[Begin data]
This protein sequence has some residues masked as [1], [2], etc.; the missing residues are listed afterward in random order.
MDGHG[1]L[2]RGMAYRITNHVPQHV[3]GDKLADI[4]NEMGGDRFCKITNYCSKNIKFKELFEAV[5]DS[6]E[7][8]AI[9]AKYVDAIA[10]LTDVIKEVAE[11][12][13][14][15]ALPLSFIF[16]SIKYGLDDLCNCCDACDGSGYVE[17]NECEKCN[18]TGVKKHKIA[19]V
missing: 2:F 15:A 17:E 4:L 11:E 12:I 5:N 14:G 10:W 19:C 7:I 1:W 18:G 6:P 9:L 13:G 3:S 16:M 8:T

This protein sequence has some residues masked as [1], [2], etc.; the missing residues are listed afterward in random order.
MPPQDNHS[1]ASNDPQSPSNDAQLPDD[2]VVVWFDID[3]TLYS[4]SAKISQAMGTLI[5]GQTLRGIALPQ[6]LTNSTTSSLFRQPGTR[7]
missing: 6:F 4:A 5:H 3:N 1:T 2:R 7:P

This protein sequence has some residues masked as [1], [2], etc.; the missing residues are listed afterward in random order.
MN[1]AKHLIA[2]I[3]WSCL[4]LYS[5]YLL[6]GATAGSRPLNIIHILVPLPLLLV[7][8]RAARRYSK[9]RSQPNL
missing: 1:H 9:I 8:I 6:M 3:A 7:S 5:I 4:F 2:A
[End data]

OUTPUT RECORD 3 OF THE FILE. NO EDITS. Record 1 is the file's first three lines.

This protein sequence has some residues masked as [1], [2], etc.; the missing residues are listed afterward in random order.
MN[1]AKHLIA[2]I[3]WSCL[4]LYS[5]YLL[6]GATAGSRPLNIIHILVPLPLLLV[7][8]RAARRYSK[9]RSQPNL
missing: 1:H 9:I 8:I 6:M 3:A 7:S 5:I 4:F 2:A